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Bristol University's Christian Union Bans Women From Speaking At Meetings

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UPDATE: Bristol University Christian Union's decision to ban women is not a new policy and has been around for several years, it has since emerged.

A university's Christian society has banned women from speaking at events and teaching at meetings, unless they are accompanied by their husband, it has been revealed.

The Bristol University Christian Union (BUCU) had originally decided women would be allowed to teach at meetings after their international secretary resigned in protest, but the group has since changed its policy.

The Huffington Post UK has seen the email sent out by president Matt Oliver to all BUCU members which said: "It is ok for women to teach in any CU setting... However we understand that this is a difficult issue for some and so decided that women would not teach on their own at our weekly CU meetings, as the main speaker on our Bristol CU weekend away, or as our main speaker for mission weeks.

"But a husband and wife can teach together in these."

Oliver then warns the society members to "guard the way we all talk about it in the coming weeks, making sure we’re not gossiping".

Caitlin Greenwood, vice president of Bristol University's atheist, agnostic and secular society, said the decision violated the student union's policy.

"As a secular society, we think gender equality is a fundamental human right. Most people would agree that women have an equal right with men to speak at universities, regardless of their marital status.

"This is the kind of thing the Union's equality policy is meant to guard against, and the CU's status as a faith society does not exempt them."

Rebecca Reid, a member of the university's feminist society wrote on the group's Facebook page and said: "I'm Catholic and I think that's obscene." Student Lucy King added: "So it's ok for women to teach, as long as they're not the most important speaker?!? This is really unbelievable."

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Oliver's email announced the departure of the international secretary James Howlett, who, according to Oliver, felt he "cannot support the decision on women teaching".

"After a lot of time exploring this issue, seeking God’s wisdom on it and discussing it together as a committee, we made a decision about women teaching in a CU setting," Oliver continues. "We all hold individual convictions on secondary issues such a women speakers, which are often reflected in the churches we choose to attend.

"It is good and right that we hold strong beliefs on the Bible's teaching about secondary issues but they are not what we centre around as a CU and therefore are not always reflected in the CU's practice."

Shannon Kneis and Laura Ho, co-presidents of Bristol University's feminist society described the decision as "hugely discriminatory, deeply offensive and sexist to women".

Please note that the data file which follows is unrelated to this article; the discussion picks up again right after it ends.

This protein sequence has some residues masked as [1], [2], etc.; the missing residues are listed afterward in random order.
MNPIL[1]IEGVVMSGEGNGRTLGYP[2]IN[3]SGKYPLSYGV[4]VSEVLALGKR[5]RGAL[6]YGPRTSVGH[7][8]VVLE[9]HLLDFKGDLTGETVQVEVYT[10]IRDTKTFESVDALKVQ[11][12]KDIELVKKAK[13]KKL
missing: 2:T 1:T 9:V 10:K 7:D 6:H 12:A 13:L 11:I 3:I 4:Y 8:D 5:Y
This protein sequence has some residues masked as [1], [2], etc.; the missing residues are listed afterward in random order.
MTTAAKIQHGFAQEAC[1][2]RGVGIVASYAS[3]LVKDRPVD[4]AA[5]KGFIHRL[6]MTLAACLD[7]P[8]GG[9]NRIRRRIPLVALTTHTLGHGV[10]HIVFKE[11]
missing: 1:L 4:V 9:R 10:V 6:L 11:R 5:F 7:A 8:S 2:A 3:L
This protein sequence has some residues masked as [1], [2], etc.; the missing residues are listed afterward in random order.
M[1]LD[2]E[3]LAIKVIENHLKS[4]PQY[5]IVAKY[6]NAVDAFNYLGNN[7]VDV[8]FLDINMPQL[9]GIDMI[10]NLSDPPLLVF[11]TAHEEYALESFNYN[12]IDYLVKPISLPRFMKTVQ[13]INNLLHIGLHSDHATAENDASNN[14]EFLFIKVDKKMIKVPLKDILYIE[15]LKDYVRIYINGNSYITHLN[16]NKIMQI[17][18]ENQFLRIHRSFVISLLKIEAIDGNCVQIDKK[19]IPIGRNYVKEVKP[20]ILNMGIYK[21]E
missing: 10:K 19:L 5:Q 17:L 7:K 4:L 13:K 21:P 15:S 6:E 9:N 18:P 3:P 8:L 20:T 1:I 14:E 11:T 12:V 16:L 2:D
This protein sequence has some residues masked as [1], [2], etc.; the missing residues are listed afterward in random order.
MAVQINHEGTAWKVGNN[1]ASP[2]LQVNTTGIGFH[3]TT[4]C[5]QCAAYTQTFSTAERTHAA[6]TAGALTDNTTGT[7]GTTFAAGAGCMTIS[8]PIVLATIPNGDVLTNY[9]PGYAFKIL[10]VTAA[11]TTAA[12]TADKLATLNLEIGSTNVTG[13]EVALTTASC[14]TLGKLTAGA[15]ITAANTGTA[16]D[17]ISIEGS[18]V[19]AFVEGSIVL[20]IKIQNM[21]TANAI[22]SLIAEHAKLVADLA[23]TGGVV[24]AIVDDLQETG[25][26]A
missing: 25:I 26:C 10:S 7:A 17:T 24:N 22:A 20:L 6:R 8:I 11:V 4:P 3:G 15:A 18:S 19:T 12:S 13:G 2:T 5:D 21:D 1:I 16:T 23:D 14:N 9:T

"They are suggesting that women have more worth as speakers if speaking with their husband while assuming that all women are interested in marriage, or men for that matter," they said in a statement. "We would hope for women to have equal opportunities to speak at all occasions, whether alone or not. Religious groups should not be immune from question or criticism with regards to gender equality."

The Christian Union's announcement, which was first picked up by student paper the Bristol Tab, follows the controversial vote by the Church of England's House of Laity members not to allow women bishops, despite many church leaders voting in favour of the move.

The outgoing Archbishop of Canterbury, Dr Rowan Williams, said the Church of England has a "lot of explaining" to do after rejecting the legislation, while his successor Justin Welby described the decision as "grim".

Oliver told The Huffington Post UK the society had now released a statement saying: "Bristol University Christian Union has no formal position on the role of men and women in the church. We respect those of our members who hold strong Biblical convictions in this area and seek to find the most practical way of expressing this inclusivity."

Bristol University's student union officers for activities and welfare and equality met with the society on Monday. Alessandra Berti, vice president of welfare and equality, released a statement saying the university's students' union (UBU) is investigating the issue alongside the Christian Union.

"In particular we will be making certain that our Equality Policy is properly adhered to in all cases.

"The University of Bristol Students’ Union takes allegations of discrimination very seriously. UBU has an equality policy which explains that we prohibit discrimination on grounds of age, disability, gender reassignment, marriage and civil partnership, pregnancy and maternity, race, religion or belief (including lack of belief), sex and sexual orientation in line with The Equality Act 2010 and as one of our key values of equality and diversity."

The red brick university has now tweeted its support to the union:


Bristol University
Regarding the University of Bristol Christian Union, we support the Students' Union position in this matter:

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CORRECTION NOTE: We had originally stated the votes were cast by "the majority of Church of England worshippers". We have since corrected this to clarify the votes were cast by the House of Laity, which represents Church of England worshippers. Due to the system, a 66% yes majority is needed but only a 62% majority was achieved.

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